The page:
Dividend stocks have been roaring back to life in August, outgunning major indexes and giving some hope to income-loving investors that the upbeat trend is just beginning.
The FTSE Canada High Dividend Yield Index, which is heavily focused on the big banks, telecom companies and pipelines, has risen 7 per cent since the end of July. The S&P/TSX Composite Index lags with a gain of just 2.6 per cent over the same period.
The U.S. picture looks almost as bright. The S&P High Yield Dividend Aristocrats Index, which tracks the highest-yielding stocks in the S&P 1500 that have raised their distributions every year for the past 20 years, has rallied 5.6 per cent since the end of July.
That’s significantly better than the 3-per-cent gain by the S&P 500 over the same period, even as the blue-chip index briefly rose to within 1 per cent of a record high on Tuesday.
“There is a realization that these stocks that have not been getting a lot of respect, and maybe the market is taking another look and saying, ‘Hey, there’s a lot to like here,‘” Peter Vanderlee, a portfolio manager at ClearBridge Investments, the New York-based global equity manager, said in an interview.
The rise of dividend stocks follows months of underperformance, as major stock market indexes rebounded from their pandemic lows in March owing largely to surging technology stocks such as Apple Inc., Alphabet Inc. (the parent company of Google), Netflix Inc. and Shopify Inc.
Since March 23, when U.S. indexes touched their bear-market lows, the Russell 1000 Growth Index of the fastest-growing U.S. companies (led by tech stocks) has surged 60 per cent. That is 16 percentage points more than the Russell 1000 Value Index of undervalued stocks (dominated by dividend generators).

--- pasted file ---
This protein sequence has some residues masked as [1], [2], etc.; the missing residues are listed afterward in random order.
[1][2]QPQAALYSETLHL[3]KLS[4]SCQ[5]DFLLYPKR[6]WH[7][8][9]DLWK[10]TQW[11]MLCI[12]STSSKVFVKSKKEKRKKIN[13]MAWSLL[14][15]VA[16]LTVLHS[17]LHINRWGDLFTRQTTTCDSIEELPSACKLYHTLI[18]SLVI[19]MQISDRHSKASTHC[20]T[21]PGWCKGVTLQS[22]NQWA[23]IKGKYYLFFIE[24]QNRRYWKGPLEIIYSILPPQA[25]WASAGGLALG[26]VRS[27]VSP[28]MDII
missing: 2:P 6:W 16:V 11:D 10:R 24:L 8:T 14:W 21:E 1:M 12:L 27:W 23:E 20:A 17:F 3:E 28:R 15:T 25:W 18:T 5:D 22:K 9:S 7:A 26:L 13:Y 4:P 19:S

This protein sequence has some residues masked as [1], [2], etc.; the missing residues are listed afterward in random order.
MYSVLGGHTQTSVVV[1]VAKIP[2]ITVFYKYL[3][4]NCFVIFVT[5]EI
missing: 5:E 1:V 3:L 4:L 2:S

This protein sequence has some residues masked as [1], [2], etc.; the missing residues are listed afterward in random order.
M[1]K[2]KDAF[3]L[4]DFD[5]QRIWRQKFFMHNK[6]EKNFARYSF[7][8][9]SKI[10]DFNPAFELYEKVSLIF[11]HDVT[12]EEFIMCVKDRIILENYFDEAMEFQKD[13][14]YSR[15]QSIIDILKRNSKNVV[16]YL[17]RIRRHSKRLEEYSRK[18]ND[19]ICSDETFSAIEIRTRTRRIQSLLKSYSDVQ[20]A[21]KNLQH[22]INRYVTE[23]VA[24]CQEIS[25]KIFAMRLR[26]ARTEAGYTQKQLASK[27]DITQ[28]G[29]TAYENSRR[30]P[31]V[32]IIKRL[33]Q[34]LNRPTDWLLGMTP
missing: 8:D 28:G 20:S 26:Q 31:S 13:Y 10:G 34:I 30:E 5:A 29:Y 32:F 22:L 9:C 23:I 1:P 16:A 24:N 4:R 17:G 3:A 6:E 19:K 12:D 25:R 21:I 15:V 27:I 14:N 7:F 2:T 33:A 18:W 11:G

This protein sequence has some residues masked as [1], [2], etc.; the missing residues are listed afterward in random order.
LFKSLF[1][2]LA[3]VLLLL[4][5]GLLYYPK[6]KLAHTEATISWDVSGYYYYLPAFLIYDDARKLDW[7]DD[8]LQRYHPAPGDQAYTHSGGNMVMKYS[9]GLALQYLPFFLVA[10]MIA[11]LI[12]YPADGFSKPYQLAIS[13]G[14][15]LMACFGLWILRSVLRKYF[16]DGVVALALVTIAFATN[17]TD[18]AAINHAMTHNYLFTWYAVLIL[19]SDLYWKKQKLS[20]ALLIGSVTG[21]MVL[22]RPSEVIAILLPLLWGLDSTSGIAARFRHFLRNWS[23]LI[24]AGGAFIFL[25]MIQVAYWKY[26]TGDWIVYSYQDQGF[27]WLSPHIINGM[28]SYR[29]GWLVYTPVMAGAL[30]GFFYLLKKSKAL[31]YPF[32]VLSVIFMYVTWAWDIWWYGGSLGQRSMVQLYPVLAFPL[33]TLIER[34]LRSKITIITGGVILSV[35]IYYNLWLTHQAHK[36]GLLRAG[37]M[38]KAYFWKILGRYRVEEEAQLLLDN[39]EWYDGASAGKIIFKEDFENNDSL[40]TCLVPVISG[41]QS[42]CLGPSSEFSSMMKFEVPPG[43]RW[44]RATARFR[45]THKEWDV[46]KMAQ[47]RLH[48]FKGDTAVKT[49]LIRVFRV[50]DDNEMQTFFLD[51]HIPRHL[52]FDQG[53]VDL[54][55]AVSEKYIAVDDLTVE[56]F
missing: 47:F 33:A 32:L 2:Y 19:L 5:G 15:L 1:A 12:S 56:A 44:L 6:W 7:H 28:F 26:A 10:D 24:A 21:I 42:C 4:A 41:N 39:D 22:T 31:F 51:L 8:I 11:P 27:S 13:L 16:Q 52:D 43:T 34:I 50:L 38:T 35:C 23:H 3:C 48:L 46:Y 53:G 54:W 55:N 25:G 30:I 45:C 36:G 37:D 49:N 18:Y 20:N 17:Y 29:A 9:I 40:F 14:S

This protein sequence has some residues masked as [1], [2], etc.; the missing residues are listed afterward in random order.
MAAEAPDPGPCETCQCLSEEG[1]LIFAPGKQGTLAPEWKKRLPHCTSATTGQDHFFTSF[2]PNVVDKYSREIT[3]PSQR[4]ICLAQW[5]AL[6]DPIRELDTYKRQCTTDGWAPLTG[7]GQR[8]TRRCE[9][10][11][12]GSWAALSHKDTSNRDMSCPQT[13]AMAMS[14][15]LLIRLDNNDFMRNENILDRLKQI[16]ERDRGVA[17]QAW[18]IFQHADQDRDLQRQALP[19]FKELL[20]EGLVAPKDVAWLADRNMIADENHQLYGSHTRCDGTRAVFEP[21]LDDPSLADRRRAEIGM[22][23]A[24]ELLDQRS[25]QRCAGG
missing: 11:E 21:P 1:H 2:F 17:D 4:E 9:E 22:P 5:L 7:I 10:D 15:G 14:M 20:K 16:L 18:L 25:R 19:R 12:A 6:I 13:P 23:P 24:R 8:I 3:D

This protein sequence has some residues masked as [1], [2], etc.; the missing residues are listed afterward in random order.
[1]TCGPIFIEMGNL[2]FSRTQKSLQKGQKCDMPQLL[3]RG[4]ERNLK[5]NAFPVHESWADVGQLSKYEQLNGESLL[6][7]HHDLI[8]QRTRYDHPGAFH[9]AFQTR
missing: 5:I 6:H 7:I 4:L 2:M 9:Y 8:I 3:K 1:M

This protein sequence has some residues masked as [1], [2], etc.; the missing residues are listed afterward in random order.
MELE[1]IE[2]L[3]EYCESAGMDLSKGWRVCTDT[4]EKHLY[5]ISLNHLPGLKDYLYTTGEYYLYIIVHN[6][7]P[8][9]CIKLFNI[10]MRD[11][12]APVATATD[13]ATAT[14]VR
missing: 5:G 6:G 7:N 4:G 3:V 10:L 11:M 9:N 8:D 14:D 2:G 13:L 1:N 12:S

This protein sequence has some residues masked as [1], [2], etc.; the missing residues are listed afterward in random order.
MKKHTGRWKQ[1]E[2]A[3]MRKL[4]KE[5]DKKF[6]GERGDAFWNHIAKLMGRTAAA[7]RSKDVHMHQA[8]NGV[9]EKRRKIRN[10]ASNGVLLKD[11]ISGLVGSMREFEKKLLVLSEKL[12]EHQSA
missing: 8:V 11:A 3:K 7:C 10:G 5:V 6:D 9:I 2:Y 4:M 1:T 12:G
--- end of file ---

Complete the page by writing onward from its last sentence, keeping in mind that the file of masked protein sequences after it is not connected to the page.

Despite the recent gains in dividend stocks, the growth index has beaten the value index by a dazzling 30 percentage points year to date.
Some observers expect growth stocks will continue to dominate over value stocks longer term, given that many of these companies are generating impressive profit and sales growth even as the broader economy convulses.
“Growth is delivering. Tech and health care are the only two sectors offering year-on-year gains in second-quarter earnings,” Sam Stovall, chief investment strategist at CFRA Research, the New York-based investment research firm, said in an interview.
So is the recent strong performance by dividend-paying stocks just a blip? Mr. Vanderlee says he believes that a few factors now working in favour of dividend stocks could have lasting power.
One, government bond yields are exceptionally low, pushing income investors toward stocks that churn out dividends that are rising faster than the rate of inflation. Given that the U.S. Federal Reserve has signalled that it will keep its key interest rate near zero for some time, low bond yields could be here to stay.
Two, the wide performance gap between value and growth stocks should narrow as investors recognize that ignored stocks are relatively cheap.
And lastly, investors may be growing more confident in the ability of high-quality companies with strong balance sheets to pay their quarterly dividends, after enormous economic stimulus and the release of better-than-expected second-quarter earnings results in recent weeks. Goldman Sachs pointed out that companies in the S&P 500 have reported a 34-per-cent decline in their second-quarter profits, year over year, compared with the bank’s expectations for a decline of 60 per cent.
“There was a concern that we were going to see widespread cuts in dividends, but that has not come to fruition. I think there has been the realization that high-quality companies are not going to have to resort to dividend cuts, and dividends for the most part are secure and can continue to grow,” Mr. Vanderlee said.
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